The 2011 NFL Draft possesses a very good pool of talent at defensive end. There's a chance that eight defensive ends will be selected in the first round.
However, with half the league in a 3-4 defense and the other half in a 4-3, teams are looking for different types of ends to play in their schemes. The 3-4 teams want a tall, long-armed athlete who is stout enough to hold the line of scrimmage at the off-tackle run lane. The 4-3 teams are looking for more speed to get up field and will sacrifice some size for quickness.
This draft has a few candidates who can play well in either scheme, such as Wisconsin's J.J. Watt and California's Cameron Jordan. The 3-4 teams will also look in the defensive tackle population for players who might be able to play its scheme. Players such as Purdue's Ryan Kerrigan and Missouri's Aldon Smith might be viewed as defensive ends by 4-3 teams and as outside linebackers by 3-4 teams. Many players have told me they have been getting private workouts by teams in both schemes and being asked to do much different things depending upon which team is running the workout.
Player with most upside
Aldon Smith is only 21 years old and could have played two more college seasons but elected to enter this draft. He had a leg injury last season that restricted him to just 10 games, and Smith comes to the NFL with 23 games under his belt. Some say he needs to still develop physically and really needs to improve his lower-body strength.
Smith told me in an interview that he can already full squat 700 pounds, which is plenty strong for a long-legged 6-foot-4, 263-pound kid. He is athletic enough to stand up as an outside linebacker and strong enough to put his hand on the ground and play the run. In 23 games, Smith had 46 plays made behind the line of scrimmage. If he had stayed at Missouri, Smith probably would have finished his college career with more than 40 sacks and 100 tackles made behind the line of scrimmage. Smith's frame has room for another 25 pounds, and by the time he's 25 years old he could be playing at 285 and still running under 4.8 seconds in the 40-yard dash.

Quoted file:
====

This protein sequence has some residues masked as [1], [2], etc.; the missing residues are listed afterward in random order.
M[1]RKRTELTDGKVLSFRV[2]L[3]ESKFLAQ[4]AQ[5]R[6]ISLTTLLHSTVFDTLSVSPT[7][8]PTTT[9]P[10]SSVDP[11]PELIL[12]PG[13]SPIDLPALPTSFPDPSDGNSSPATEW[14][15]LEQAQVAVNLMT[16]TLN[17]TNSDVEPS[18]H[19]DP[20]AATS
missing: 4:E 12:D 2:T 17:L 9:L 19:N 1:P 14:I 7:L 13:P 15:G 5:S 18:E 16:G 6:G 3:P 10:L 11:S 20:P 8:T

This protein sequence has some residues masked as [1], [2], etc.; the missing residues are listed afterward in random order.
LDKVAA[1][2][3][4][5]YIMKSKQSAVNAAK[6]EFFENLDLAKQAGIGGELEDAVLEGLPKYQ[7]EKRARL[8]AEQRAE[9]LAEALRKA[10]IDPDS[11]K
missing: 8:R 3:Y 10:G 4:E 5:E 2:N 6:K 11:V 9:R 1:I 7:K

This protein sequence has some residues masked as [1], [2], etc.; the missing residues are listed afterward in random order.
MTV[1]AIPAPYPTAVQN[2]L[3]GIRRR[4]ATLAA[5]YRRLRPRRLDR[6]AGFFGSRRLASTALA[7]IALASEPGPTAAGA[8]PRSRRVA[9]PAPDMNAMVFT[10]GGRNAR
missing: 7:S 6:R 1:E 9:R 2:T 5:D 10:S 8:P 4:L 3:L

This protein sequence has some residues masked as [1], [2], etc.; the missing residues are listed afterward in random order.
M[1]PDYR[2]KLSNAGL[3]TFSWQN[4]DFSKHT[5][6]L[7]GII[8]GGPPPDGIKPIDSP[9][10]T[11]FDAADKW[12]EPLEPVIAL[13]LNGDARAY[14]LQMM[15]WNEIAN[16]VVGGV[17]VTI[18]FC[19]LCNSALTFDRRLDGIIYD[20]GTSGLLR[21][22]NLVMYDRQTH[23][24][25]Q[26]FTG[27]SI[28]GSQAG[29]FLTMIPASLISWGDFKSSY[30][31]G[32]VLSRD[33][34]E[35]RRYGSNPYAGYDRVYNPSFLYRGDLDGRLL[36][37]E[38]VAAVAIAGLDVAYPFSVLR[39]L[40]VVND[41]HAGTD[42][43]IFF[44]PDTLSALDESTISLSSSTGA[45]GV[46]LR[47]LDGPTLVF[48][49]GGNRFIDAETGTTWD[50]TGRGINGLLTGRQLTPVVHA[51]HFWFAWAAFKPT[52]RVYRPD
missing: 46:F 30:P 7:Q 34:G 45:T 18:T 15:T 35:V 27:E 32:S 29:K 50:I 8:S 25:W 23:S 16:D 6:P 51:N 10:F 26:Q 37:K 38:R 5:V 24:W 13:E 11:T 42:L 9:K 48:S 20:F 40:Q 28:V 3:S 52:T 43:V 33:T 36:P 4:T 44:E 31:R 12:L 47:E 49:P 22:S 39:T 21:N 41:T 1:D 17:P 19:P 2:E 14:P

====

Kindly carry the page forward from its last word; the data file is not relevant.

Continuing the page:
Biggest boom-or-bust prospect
Da'Quan Bowers entered this draft process back in January as a top-five candidate, but his knee injury has dropped him down some draft boards. He has a red flag for medical reasons and might not be considered a draftable player by some teams. There is some speculation Bowers might need microfracture surgery at some point. He had 15.5 sacks last season at Clemson and led the nation in getting to the QB.
Some would say he's worth a top pick and has the traits to be a premier pass rusher; others say he's a one-year wonder. A former Packers GM recently said to me, "If you're looking for a reason not to draft a guy you can find it." I think we are in an era when smart medical staffs know when to take a medical risk, and that creates a medical competitive advantage. Bowers is probably worth the risk; he's only 21 years old.
My favorite sleeper
Arizona's Brooks Reed was a tweener DE/OLB who I had a chance to watch at the Senior Bowl, and his motor was exceptional on the practice field. He ran a 4.68 40 at 263 pounds at the NFL Scouting Combine, and after the big first-round rush for defensive ends he will be a good value in the second or third round. He not only looks like Clay Matthews with the long hair, but he has a similar playing style.
Players with most to prove
Adrian Clayborn might have been a top-15 pick if he came out in 2010 off a 12-sack season and 20 more plays behind the line of scrimmage. He decided to go back to play another season at Iowa, and he didn't have the statistical season he hoped for, recording just 3.5 sacks. Is he the 2009 player who dominates, or the 2010 player who didn't dominate? I watched the Wisconsin game and was concerned whether he can beat an offensive tackle on a regular basis. He has short arms and is only 6-foot-2 ½, which could work against him.
Most versatile player
We're looking for a player who can play in either the 3-4 or 4-3 scheme, the quickness to penetrate, the bulk to two-gap, the speed to rush the passer, and the power to collapse the pocket. Does he exist in this draft?
There are a few candidates, but California's Cameron Jordan is the whole package. He is the son of former NFL tight end Steve Jordan and at 6-foot-4 and 287 pounds is a prospect for every defense. He is a 4-3 left defensive end, and he can move inside over a guard in pass downs, has long arms to two-gap in a 3-4 and ran 4.73 in the 40, which was faster than the 40 Michigan State's middle linebacker, Greg Jones, ran at the combine.
Debunking a myth
Just because this draft class is well stocked with first-round talent and there could be eight men drafted in the round, doesn't mean we will see more than three to four sacks per guy in their rookie season. In fact, I would consider it a good rookie year if they did average three to four sacks apiece. My radio partner, Tim Ryan, came out of USC with 20 sacks his senior year and recorded no sacks in his rookie season. NFL offensive tackles are much more athletic than the guys these defensive ends are used to rushing against in college.